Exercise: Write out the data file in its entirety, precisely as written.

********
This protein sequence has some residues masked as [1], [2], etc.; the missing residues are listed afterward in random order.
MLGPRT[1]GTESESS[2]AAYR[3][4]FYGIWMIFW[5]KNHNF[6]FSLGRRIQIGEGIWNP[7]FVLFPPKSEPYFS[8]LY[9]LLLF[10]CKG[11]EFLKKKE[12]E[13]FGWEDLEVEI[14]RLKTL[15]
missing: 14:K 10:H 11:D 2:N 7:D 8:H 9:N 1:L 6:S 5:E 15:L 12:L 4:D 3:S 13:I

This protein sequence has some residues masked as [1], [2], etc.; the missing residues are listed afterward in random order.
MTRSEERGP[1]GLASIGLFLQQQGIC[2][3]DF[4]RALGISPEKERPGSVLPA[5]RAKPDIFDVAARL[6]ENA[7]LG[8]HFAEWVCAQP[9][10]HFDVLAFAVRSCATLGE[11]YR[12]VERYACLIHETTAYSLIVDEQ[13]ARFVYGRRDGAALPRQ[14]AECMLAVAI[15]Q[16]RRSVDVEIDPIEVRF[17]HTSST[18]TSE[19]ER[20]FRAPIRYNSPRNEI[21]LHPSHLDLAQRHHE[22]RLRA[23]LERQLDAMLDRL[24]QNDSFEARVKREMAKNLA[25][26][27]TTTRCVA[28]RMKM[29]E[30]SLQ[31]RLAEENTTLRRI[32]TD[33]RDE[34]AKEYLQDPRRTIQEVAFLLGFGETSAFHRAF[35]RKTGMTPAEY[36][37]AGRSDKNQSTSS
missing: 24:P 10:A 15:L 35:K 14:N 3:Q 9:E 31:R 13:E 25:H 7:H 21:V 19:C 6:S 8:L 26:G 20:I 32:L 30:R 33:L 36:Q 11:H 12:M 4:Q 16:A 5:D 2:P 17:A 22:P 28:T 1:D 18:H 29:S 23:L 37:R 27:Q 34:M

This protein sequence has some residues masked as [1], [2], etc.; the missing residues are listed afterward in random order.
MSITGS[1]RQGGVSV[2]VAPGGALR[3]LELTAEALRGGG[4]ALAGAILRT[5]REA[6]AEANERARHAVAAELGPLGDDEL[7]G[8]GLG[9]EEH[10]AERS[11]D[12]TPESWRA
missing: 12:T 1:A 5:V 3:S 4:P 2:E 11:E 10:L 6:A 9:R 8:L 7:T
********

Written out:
This protein sequence has some residues masked as [1], [2], etc.; the missing residues are listed afterward in random order.
MLGPRT[1]GTESESS[2]AAYR[3][4]FYGIWMIFW[5]KNHNF[6]FSLGRRIQIGEGIWNP[7]FVLFPPKSEPYFS[8]LY[9]LLLF[10]CKG[11]EFLKKKE[12]E[13]FGWEDLEVEI[14]RLKTL[15]
missing: 14:K 10:H 11:D 2:N 7:D 8:H 9:N 1:L 6:S 5:E 15:L 12:L 4:D 3:S 13:I

This protein sequence has some residues masked as [1], [2], etc.; the missing residues are listed afterward in random order.
MTRSEERGP[1]GLASIGLFLQQQGIC[2][3]DF[4]RALGISPEKERPGSVLPA[5]RAKPDIFDVAARL[6]ENA[7]LG[8]HFAEWVCAQP[9][10]HFDVLAFAVRSCATLGE[11]YR[12]VERYACLIHETTAYSLIVDEQ[13]ARFVYGRRDGAALPRQ[14]AECMLAVAI[15]Q[16]RRSVDVEIDPIEVRF[17]HTSST[18]TSE[19]ER[20]FRAPIRYNSPRNEI[21]LHPSHLDLAQRHHE[22]RLRA[23]LERQLDAMLDRL[24]QNDSFEARVKREMAKNLA[25][26][27]TTTRCVA[28]RMKM[29]E[30]SLQ[31]RLAEENTTLRRI[32]TD[33]RDE[34]AKEYLQDPRRTIQEVAFLLGFGETSAFHRAF[35]RKTGMTPAEY[36][37]AGRSDKNQSTSS
missing: 24:P 10:A 15:L 35:K 14:N 3:Q 9:E 31:R 13:E 25:H 7:H 21:V 19:C 6:S 8:L 26:G 20:I 32:L 30:R 33:L 36:Q 11:H 12:M 4:Q 16:A 5:D 2:P 17:A 22:P 28:T 1:D 18:H 29:S 23:L 37:R 27:Q 34:M

This protein sequence has some residues masked as [1], [2], etc.; the missing residues are listed afterward in random order.
MSITGS[1]RQGGVSV[2]VAPGGALR[3]LELTAEALRGGG[4]ALAGAILRT[5]REA[6]AEANERARHAVAAELGPLGDDEL[7]G[8]GLG[9]EEH[10]AERS[11]D[12]TPESWRA
missing: 12:T 1:A 5:V 3:S 4:P 2:E 11:E 10:L 6:A 9:R 8:L 7:T